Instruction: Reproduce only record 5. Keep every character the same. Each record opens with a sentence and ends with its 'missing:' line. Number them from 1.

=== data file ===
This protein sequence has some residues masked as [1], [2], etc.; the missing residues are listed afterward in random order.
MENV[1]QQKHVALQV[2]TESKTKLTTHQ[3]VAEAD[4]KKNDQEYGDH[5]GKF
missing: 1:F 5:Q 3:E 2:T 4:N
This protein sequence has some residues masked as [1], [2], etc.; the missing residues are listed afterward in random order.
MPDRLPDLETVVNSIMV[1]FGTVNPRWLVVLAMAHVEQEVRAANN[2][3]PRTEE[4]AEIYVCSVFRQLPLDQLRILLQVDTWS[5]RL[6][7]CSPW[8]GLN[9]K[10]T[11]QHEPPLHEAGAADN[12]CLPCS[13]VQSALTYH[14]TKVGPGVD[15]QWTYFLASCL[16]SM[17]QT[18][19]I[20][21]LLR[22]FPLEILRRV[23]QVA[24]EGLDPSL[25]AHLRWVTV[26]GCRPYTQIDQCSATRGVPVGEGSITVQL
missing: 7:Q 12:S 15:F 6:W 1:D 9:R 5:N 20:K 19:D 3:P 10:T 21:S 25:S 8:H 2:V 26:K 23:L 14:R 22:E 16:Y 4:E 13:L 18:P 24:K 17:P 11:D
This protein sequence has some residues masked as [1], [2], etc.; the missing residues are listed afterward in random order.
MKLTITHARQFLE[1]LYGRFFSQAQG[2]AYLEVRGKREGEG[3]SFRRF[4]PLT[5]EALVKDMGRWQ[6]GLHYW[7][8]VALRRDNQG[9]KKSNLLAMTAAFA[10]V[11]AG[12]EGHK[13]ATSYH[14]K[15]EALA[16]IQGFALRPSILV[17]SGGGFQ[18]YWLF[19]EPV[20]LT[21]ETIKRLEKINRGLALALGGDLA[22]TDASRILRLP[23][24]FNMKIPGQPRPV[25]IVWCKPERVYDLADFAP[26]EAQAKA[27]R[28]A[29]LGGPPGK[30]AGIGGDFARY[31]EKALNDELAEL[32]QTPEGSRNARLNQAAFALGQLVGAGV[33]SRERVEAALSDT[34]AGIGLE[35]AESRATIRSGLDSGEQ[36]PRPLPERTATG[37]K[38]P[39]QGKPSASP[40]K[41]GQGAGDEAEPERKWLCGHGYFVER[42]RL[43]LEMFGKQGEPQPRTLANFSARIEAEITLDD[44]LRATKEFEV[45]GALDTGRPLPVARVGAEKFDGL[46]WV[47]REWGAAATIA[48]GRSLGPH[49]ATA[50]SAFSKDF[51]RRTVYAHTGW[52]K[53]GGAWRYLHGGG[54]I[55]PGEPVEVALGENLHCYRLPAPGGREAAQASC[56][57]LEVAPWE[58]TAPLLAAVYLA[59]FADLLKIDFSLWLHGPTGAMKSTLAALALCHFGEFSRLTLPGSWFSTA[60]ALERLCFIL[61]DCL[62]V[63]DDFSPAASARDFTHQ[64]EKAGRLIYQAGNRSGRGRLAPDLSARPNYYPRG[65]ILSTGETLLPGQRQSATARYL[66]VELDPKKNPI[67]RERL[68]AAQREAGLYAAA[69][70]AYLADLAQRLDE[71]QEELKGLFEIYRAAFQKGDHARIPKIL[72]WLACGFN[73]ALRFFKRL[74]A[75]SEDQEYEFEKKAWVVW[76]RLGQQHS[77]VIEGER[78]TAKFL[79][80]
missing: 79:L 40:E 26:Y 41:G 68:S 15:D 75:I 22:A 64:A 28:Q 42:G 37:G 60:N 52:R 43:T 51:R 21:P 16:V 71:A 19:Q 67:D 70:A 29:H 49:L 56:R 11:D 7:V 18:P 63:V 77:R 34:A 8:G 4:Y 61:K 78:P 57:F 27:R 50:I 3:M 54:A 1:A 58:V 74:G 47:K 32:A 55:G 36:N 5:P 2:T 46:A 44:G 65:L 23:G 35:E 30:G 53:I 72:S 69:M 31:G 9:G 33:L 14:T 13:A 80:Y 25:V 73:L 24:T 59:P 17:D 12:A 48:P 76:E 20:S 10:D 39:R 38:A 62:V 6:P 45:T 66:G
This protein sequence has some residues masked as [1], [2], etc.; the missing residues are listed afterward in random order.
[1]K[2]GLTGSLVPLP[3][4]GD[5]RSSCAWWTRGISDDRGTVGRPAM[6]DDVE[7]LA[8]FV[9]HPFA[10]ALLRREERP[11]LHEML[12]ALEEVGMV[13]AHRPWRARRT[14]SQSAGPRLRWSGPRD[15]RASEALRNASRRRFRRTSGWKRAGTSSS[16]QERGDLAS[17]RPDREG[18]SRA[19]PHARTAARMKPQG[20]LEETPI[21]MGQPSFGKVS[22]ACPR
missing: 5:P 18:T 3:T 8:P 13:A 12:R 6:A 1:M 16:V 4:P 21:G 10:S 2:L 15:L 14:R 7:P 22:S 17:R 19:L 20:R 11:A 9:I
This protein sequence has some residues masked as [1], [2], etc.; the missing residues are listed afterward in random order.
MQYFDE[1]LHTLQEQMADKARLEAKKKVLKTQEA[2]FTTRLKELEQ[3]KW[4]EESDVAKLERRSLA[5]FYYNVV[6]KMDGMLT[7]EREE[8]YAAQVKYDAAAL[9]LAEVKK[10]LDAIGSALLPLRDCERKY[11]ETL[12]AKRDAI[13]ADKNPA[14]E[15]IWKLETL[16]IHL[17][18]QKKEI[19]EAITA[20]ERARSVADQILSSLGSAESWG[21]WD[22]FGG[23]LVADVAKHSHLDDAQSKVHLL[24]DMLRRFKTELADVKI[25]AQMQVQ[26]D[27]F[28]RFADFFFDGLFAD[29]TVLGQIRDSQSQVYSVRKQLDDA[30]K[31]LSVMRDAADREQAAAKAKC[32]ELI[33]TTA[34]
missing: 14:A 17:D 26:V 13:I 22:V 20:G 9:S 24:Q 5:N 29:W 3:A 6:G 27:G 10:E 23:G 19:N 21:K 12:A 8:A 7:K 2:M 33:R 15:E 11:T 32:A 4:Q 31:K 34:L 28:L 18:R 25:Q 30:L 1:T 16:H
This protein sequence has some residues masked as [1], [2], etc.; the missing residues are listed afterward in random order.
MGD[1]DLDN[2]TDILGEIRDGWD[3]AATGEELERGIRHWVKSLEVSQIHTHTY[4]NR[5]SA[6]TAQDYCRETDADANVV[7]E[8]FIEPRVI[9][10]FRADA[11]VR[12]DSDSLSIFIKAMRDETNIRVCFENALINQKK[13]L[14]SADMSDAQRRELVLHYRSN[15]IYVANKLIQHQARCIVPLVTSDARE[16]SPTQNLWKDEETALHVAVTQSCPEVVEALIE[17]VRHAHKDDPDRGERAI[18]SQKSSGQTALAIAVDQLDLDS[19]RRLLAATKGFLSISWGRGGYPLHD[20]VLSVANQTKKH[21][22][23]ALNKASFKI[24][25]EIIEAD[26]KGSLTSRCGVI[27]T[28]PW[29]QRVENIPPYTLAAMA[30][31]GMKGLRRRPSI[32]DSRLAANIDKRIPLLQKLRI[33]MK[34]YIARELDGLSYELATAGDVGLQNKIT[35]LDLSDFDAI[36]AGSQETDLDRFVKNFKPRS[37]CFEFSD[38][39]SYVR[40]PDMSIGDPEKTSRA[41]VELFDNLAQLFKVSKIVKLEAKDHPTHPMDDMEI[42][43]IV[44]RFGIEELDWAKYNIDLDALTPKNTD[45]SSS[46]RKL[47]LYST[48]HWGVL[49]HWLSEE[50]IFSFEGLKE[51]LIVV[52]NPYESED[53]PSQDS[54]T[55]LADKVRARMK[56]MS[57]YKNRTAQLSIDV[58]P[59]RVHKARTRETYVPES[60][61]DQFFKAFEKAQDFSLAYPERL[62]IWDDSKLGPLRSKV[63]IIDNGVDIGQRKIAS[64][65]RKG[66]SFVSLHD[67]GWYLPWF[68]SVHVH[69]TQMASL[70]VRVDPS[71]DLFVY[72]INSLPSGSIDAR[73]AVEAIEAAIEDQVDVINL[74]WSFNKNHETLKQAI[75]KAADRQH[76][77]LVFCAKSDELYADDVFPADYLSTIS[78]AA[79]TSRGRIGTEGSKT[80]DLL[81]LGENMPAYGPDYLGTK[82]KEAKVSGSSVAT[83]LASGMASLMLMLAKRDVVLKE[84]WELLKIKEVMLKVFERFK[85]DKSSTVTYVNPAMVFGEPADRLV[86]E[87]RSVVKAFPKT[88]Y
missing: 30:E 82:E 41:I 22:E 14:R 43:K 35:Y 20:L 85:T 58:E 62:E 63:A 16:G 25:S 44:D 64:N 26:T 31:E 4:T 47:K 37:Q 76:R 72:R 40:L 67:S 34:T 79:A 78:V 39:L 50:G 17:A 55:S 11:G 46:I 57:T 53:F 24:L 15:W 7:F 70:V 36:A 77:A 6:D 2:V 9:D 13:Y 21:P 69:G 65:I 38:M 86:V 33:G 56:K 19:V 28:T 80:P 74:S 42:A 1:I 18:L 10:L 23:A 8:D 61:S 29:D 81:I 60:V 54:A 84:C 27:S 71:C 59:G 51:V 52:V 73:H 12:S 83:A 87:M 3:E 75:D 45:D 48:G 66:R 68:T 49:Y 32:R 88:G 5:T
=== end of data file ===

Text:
This protein sequence has some residues masked as [1], [2], etc.; the missing residues are listed afterward in random order.
MQYFDE[1]LHTLQEQMADKARLEAKKKVLKTQEA[2]FTTRLKELEQ[3]KW[4]EESDVAKLERRSLA[5]FYYNVV[6]KMDGMLT[7]EREE[8]YAAQVKYDAAAL[9]LAEVKK[10]LDAIGSALLPLRDCERKY[11]ETL[12]AKRDAI[13]ADKNPA[14]E[15]IWKLETL[16]IHL[17][18]QKKEI[19]EAITA[20]ERARSVADQILSSLGSAESWG[21]WD[22]FGG[23]LVADVAKHSHLDDAQSKVHLL[24]DMLRRFKTELADVKI[25]AQMQVQ[26]D[27]F[28]RFADFFFDGLFAD[29]TVLGQIRDSQSQVYSVRKQLDDA[30]K[31]LSVMRDAADREQAAAKAKC[32]ELI[33]TTA[34]
missing: 14:A 17:D 26:V 13:I 22:V 20:G 9:S 24:Q 5:N 29:W 3:A 6:G 27:G 10:E 23:G 19:N 21:K 12:A 8:A 7:K 2:M 33:R 15:E 11:T 32:A 4:Q 31:K 34:L 28:L 18:R 25:Q 30:L 1:T 16:H